Tuesday brought the need for an adult to go with some of the youth to the Micah Day Center for the homeless.  I offered to the NH leaders I could/would go to free them up for other tasks they were on.  Worked out fine as all these years I had never done so before.  Clients could take 15 minute showers, after each we would wash down the shower stall and sink.  Today was not a laundry however.  We had about 10-12 folks through the morning until the sewer backed up and everything shut down.  (We later learned that a pair of underwear was the culprit, down the toilet.)  Did have a chance to chat with some of the folks, where they had slept (under the interstate bridge), where grew up (Oregon was one individual) and any benefits through military service (one was eight years in the Navy, 7th Fleet).  Glad for this unexpected opportunity that was put at my feet ~ and I didn't turn away.

This evening, an invitation to join Ellen and Bill for his birthday and attend the Biloxi Shuckers minor league baseball team in town less than a mile away.

Wednesday Enjoyed the Loaves N Fishes soup kitchen--- watching the NH kids and cracking 8-10 dozen eggs for breakfast.  Large, large bowl and of course we kept had to go fishing for shells.  Then one of the girls took the electric mixer to scramble them up.... and one of the beaters fell out of machine and into bowl!  Funny and laughter, as she tried to go fishing to get it out !  Breakfast for about 60-- several we recognized from the Micah Center the day before-- all homeless..... 52 meals to go on wheels..... just over 100 lunches served.  Started at 6:45am (up 5:45am !!) and done about 1:30pm.  LONG morning.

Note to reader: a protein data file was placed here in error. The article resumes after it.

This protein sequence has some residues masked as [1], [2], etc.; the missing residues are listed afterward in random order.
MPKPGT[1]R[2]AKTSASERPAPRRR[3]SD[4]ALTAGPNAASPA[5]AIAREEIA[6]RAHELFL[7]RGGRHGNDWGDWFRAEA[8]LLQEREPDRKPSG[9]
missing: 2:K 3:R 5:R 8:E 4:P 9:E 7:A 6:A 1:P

Final Reflections from New Hampshire UCC Church Group
After a great day at the Loaves N Fishes soup kitchen, I went with the crew to 19th Street in Gulfport.  We were fortunateas some morning rain moved through and allowed us to do prepping 
of the house by caulking... and caulking... and caulking.  By end of the day, should be ready for initial painting tomorrow.  I met Dorothy, the home owner who is living with rheumatoid arthritis as well as M.S.  A very modest home in a somewhat challenging neighborhood.  Most pleasant in character as well as in gratitude.  Enjoyed working with the NH group, very much feel like belonging. Card games last night as well as keeping an eye on the Bruins who won in their game seven. Later today, a bayou trip (or kayaking venture) as further exploring/learning more of the Gulf Coast.  Supper is 'make your own pizza and toppings. As I do initial packing this evening, I'm most grateful for this second week of working and learning.  A new site, a new home-owner, blessing of weather and people. I continue to be touched by the warmth and hospitality of folks here, their richness of character shines forth.  One more article I wish to pack and bring home.  
For the support of the South Church community, I am grateful.